Earth Observatory Blog

Submitted on 11 Mar 2017 by:

The devastating 2011 Tohoku earthquake in northeastern Japan was a record-breaker on many levels. The magnitude-9.0 quake was Japan’s largest recorded and the world’s fourth biggest earthquake since 1900. Most terribly, it unleashed a 39-metre high tsunami, killing almost 16,000 people and causing a nuclear meltdown at Fukushima Daiichi Nuclear Power Plant.

The earthquake had effects on a global scale. Seismic waves caused icebergs to break off in Antarctica, water in Norwegian fjords to splash back and forth, and wreckage from the tsunami washed up along the North American coastline. Another global consequence? The quake shortened Earth’s day by 1.8 microseconds (µs) and shifted its figure axis by 17 centimetres (cm). 

Just to clear things up, our planet...

Submitted on 29 Nov 2016 by:

In the night of 21 November 2016 (local time), Japan was struck by a magnitude-6.9 earthquake. This was soon followed by a M 5.6 quake in New Zealand’s North Island, which sparked speculation that the event in Japan had triggered the one in New Zealand. 

Dr Wang Yu, a Research Fellow at the Earth Observatory of Singapore, appeared on Channel NewsAsia’s morning news programme, on 22 November 2016, to explain both earthquake events, as well as clarify whether or not this is an indication of more large earthquakes to come.

Below is a short summary of the Q&A segment between Dr Wang and host, Christine Chan:

Q: First Japan, then New Zealand. Are we seeing an awakening of the Ring of Fire?

The Ring of Fire never rests. If we look at historical...

Submitted on 24 Nov 2016 by:

The recent powerful quakes that devastated the northeastern coast of New Zealand’s South Island on 14 Nov 2016 may be part of a pattern emerging for large strike-slip fault earthquakes all around the world.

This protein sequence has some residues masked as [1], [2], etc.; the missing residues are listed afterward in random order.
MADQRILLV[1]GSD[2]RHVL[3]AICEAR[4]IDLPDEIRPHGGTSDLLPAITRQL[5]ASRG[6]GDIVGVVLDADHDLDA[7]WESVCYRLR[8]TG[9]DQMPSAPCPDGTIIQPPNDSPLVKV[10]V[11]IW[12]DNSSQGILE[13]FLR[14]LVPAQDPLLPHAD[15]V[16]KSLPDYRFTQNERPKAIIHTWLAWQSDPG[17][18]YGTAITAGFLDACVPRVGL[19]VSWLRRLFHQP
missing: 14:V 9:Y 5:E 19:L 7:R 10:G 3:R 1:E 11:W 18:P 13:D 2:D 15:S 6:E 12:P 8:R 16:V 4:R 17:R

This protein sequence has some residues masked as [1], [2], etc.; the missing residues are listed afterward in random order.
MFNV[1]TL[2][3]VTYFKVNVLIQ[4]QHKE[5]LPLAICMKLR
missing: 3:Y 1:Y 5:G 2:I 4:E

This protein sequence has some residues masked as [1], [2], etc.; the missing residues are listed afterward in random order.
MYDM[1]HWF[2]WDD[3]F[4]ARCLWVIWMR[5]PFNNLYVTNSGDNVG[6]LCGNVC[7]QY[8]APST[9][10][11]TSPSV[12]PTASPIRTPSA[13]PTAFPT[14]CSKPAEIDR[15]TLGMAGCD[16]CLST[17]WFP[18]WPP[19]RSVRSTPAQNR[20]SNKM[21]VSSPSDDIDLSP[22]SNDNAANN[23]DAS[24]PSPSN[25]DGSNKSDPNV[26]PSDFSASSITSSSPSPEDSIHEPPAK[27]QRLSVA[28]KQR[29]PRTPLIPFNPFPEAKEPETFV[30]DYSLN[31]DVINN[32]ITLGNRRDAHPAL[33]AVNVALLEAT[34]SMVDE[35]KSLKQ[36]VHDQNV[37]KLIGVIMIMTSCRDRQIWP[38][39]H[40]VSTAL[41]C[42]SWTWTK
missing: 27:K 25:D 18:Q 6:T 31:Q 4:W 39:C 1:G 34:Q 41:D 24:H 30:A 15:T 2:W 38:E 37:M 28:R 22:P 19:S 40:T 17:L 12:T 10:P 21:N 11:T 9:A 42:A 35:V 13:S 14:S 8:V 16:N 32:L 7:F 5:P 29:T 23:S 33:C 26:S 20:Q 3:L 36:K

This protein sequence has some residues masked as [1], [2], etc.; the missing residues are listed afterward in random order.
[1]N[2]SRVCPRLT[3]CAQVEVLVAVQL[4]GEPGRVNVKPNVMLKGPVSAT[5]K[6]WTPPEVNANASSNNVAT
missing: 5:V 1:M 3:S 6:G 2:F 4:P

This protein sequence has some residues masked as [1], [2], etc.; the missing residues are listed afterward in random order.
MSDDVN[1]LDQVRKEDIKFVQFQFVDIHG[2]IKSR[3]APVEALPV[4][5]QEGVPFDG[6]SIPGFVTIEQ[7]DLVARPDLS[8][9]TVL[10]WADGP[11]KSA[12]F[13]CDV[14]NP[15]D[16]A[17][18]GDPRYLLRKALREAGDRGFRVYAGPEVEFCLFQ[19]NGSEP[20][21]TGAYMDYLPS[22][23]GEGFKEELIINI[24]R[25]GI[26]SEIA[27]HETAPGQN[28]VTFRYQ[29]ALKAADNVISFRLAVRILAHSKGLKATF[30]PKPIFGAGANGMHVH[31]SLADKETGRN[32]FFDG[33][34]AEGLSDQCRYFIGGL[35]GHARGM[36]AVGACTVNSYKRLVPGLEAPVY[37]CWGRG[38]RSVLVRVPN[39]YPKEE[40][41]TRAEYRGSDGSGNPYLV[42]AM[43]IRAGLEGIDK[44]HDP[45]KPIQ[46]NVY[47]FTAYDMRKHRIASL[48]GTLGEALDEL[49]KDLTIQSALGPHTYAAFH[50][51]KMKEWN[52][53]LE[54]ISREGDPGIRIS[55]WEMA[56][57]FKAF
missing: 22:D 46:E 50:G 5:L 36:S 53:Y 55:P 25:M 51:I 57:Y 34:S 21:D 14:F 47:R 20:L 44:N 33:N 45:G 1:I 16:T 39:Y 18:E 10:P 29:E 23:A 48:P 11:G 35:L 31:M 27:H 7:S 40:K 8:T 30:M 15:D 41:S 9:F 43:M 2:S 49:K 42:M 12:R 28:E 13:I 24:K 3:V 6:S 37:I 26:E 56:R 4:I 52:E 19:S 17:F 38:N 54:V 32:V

The New Zealand quakes are significant, because they did not occur on the country’s largest plate-boundary fault line, the Alpine Fault. They instead occurred on smaller nearby faults, and this is something that is happening to other such faults, most notably California’s San Andreas Fault.

New Zealand’s Alpine Fault is a 600-kilometre right-lateral strike-slip fault that forms the main boundary between the Australian and Pacific plates. Its plate movements, considered to be fast by global standards, at ≈ 3 centimetres per year, forged and shaped the Southern...

Submitted on 09 Jun 2016 by:

A magnitude-6.2 earthquake occurred about 300 km southeast of Bali Island on 9 June 2016 at approximately 12.13pm (Singapore Time). Its epicentre is estimated to be close to the Java Trench front with a shallow focal depth from the global seismic network.

Although the tremors from this earthquake were felt by people in Bali and eastern Java, more than 400 km from the epicentre, it is not likely that this earthquake will generate a major tsunami event in Indonesia based on the current estimation of its magnitude.

The Java Trench is located at the southeastern extension of the Sunda Trench, where the Australian plate subducts beneath other tectonic plates along Java and the Lesser Sunda Island. In the past century, the Java Trench has produced more than four major...

Submitted on 04 Jun 2016 by:

Last year, a magnitude-6.0 earthquake rocked the Sabah region of Malaysia. The quake triggered massive rock avalanches on Mount Kinabalu and tragically took the lives of 18 people on the mountain. It included the lives of seven primary school students from Singapore who were on a field trip during their school holidays.

After the earthquake, Dr Wang Yu, a Research Fellow from the Earth Observatory of Singapore (EOS), visited Sabah for a quick post-earthquake survey. There, he found buildings with cracked foundations, caved-in ceilings, and broken pillars that result from the strong ground-shaking motions. The heavy rains that followed after the earthquake caused debris flow, further damaging the area’s bridges and buildings. In total, the quake caused almost S$35 million...